A Persian Cafe, Edward Lord Weeks

Monday, 3 February 2014

Thoughts on disabilities

I had never heard of Walter Oi before he died, but there were some interesting blog posts remembering him that I read. One of them linked to a paper he had written regarding profit maximisation when a company was in the business of selling two different products that were desired in conjunction. Looking at the paper, I noticed the references, the formatting, and I considered that, being blind, he was almost certainly reliant upon someone to type a fair bit of it up for him while he dictated it. There are, I think, three things which we can learn from the existence of this paper.

First, that some people are amazingly clever and productive. His mind was sufficiently keen that someone else could be more productive typing his work than doing work of their own. It's always fascinated me that there are some people whose time is literally worth thousands of pounds an hour; I doubt we're talking that scale here, but it's still incredible to think that while I'd struggle to produce £10 worth of value in an hour, there are people producing hundreds of times that.

Secondly, how much many of us would hate being blind. There are so many things you'd lose the ability to do - reading, driving, exercising unassisted... People are often willing to be accommodating - in Ceilidhs I've danced with a blind girl and with several people who were in wheelchairs - but at the very least it entails a severe loss of independence. Sight is one of the greatest gifts we have.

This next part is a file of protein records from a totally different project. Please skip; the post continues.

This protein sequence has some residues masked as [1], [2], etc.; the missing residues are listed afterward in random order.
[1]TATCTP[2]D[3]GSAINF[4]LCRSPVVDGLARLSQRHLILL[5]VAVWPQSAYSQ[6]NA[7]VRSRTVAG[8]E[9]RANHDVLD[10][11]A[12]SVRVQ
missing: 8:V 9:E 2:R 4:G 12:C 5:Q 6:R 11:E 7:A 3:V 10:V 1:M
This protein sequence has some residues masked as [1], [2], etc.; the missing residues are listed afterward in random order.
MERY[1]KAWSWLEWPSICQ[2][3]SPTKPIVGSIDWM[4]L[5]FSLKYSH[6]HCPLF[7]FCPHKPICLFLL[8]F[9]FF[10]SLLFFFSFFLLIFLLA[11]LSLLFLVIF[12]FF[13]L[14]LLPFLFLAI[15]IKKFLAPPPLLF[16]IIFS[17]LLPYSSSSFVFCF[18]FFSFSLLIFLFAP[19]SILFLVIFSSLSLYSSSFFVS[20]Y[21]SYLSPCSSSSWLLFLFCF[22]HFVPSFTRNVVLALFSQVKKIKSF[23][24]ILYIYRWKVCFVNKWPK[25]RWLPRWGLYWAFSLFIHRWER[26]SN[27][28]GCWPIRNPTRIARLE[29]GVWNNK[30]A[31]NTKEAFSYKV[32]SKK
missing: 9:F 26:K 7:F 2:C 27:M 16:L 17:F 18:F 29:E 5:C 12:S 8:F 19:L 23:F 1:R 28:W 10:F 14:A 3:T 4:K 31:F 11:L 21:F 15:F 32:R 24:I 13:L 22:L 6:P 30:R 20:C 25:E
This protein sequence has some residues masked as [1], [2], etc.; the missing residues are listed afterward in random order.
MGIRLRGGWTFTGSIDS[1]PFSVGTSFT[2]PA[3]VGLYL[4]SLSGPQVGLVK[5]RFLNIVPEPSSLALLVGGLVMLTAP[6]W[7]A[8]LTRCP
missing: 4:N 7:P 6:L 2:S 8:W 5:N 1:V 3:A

Finally, the extent to which the lives of disabled people are being improved by technology. A couple of centuries ago it would have been nigh impossible for a blind person to make themself understood except through speech - without the ability to see where on the paper one was writing, you'd presumably end up writing your lines on top of each other. Sixty years ago, one could have used a typewriter: this would take a fair bit of getting used to, and would require someone to read it back to you for editing and to help with the formatting, but would at least give you a clearly written message. Nowadays, you'd just use a voice recognition program on your computer (which would also use voice commands to switch on/off and to navigate between programs) and achieve efficiency close to that of an otherwise equally capable sighted person. Perhaps (stepping into the realms of sci-fi) the future will bring machines which read your brain and translate your thoughts straight to the page and it will make no difference whether or not you can see the external world. One can only dream.

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